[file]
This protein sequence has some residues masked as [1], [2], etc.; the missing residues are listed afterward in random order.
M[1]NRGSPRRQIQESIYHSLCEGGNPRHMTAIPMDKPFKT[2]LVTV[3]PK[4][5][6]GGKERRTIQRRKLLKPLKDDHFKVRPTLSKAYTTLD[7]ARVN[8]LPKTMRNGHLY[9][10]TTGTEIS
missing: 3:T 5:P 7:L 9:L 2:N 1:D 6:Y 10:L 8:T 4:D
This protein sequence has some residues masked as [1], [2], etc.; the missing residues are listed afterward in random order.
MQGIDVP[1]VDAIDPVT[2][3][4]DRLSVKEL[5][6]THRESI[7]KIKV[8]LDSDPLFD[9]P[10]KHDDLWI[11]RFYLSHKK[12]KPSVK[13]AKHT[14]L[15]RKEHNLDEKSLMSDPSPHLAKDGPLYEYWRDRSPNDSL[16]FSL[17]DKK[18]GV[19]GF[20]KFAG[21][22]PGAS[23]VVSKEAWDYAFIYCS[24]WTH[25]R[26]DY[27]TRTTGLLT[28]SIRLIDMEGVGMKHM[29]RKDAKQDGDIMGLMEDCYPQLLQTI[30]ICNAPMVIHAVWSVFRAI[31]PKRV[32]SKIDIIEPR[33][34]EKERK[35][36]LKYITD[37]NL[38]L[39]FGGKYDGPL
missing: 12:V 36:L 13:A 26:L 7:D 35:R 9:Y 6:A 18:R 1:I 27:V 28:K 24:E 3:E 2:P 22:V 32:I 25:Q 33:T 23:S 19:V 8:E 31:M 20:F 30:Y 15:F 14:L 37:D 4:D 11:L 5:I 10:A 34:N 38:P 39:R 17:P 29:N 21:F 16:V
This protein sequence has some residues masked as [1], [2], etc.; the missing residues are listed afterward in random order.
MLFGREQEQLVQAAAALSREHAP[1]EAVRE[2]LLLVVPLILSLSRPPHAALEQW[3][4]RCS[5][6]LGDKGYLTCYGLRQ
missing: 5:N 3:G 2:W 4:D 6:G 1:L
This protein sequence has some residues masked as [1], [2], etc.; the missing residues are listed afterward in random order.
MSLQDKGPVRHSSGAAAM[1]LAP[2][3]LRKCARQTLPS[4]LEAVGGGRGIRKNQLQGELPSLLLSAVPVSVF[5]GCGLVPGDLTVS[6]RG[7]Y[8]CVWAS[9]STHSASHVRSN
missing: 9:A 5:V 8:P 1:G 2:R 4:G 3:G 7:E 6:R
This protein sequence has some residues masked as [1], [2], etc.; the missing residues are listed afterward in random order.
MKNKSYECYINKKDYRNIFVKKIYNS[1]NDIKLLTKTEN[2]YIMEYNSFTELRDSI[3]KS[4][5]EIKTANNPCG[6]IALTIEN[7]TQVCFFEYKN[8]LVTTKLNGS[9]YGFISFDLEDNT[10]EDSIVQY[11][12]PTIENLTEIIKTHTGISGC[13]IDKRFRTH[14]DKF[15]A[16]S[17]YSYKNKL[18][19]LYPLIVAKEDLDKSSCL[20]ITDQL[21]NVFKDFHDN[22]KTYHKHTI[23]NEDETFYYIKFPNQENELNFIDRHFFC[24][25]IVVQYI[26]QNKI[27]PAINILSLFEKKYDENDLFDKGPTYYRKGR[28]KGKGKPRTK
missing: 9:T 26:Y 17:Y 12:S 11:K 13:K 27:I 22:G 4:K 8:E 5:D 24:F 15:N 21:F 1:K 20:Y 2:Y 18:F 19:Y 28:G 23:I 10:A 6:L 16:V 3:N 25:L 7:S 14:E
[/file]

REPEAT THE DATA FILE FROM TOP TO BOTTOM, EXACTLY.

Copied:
This protein sequence has some residues masked as [1], [2], etc.; the missing residues are listed afterward in random order.
M[1]NRGSPRRQIQESIYHSLCEGGNPRHMTAIPMDKPFKT[2]LVTV[3]PK[4][5][6]GGKERRTIQRRKLLKPLKDDHFKVRPTLSKAYTTLD[7]ARVN[8]LPKTMRNGHLY[9][10]TTGTEIS
missing: 3:T 5:P 7:L 9:L 2:N 1:D 6:Y 10:L 8:T 4:D
This protein sequence has some residues masked as [1], [2], etc.; the missing residues are listed afterward in random order.
MQGIDVP[1]VDAIDPVT[2][3][4]DRLSVKEL[5][6]THRESI[7]KIKV[8]LDSDPLFD[9]P[10]KHDDLWI[11]RFYLSHKK[12]KPSVK[13]AKHT[14]L[15]RKEHNLDEKSLMSDPSPHLAKDGPLYEYWRDRSPNDSL[16]FSL[17]DKK[18]GV[19]GF[20]KFAG[21][22]PGAS[23]VVSKEAWDYAFIYCS[24]WTH[25]R[26]DY[27]TRTTGLLT[28]SIRLIDMEGVGMKHM[29]RKDAKQDGDIMGLMEDCYPQLLQTI[30]ICNAPMVIHAVWSVFRAI[31]PKRV[32]SKIDIIEPR[33][34]EKERK[35][36]LKYITD[37]NL[38]L[39]FGGKYDGPL
missing: 12:V 36:L 13:A 26:L 7:D 35:R 9:Y 6:A 18:R 1:I 27:V 28:K 24:E 3:E 2:P 22:V 32:I 25:Q 33:T 23:S 19:V 8:E 31:M 20:F 30:Y 15:F 14:L 37:D 4:D 11:L 5:I 10:A 34:N 38:P 39:R 17:P 29:N 21:F 16:V
This protein sequence has some residues masked as [1], [2], etc.; the missing residues are listed afterward in random order.
MLFGREQEQLVQAAAALSREHAP[1]EAVRE[2]LLLVVPLILSLSRPPHAALEQW[3][4]RCS[5][6]LGDKGYLTCYGLRQ
missing: 5:N 3:G 2:W 4:D 6:G 1:L
This protein sequence has some residues masked as [1], [2], etc.; the missing residues are listed afterward in random order.
MSLQDKGPVRHSSGAAAM[1]LAP[2][3]LRKCARQTLPS[4]LEAVGGGRGIRKNQLQGELPSLLLSAVPVSVF[5]GCGLVPGDLTVS[6]RG[7]Y[8]CVWAS[9]STHSASHVRSN
missing: 9:A 5:V 8:P 1:G 2:R 4:G 3:G 7:E 6:R
This protein sequence has some residues masked as [1], [2], etc.; the missing residues are listed afterward in random order.
MKNKSYECYINKKDYRNIFVKKIYNS[1]NDIKLLTKTEN[2]YIMEYNSFTELRDSI[3]KS[4][5]EIKTANNPCG[6]IALTIEN[7]TQVCFFEYKN[8]LVTTKLNGS[9]YGFISFDLEDNT[10]EDSIVQY[11][12]PTIENLTEIIKTHTGISGC[13]IDKRFRTH[14]DKF[15]A[16]S[17]YSYKNKL[18][19]LYPLIVAKEDLDKSSCL[20]ITDQL[21]NVFKDFHDN[22]KTYHKHTI[23]NEDETFYYIKFPNQENELNFIDRHFFC[24][25]IVVQYI[26]QNKI[27]PAINILSLFEKKYDENDLFDKGPTYYRKGR[28]KGKGKPRTK
missing: 9:T 26:Y 17:Y 12:S 11:K 13:K 27:I 22:G 4:K 8:E 5:D 24:F 15:N 21:F 1:K 20:Y 2:Y 18:F 19:Y 28:G 23:I 10:A 6:L 16:V 3:N 25:L 7:S 14:E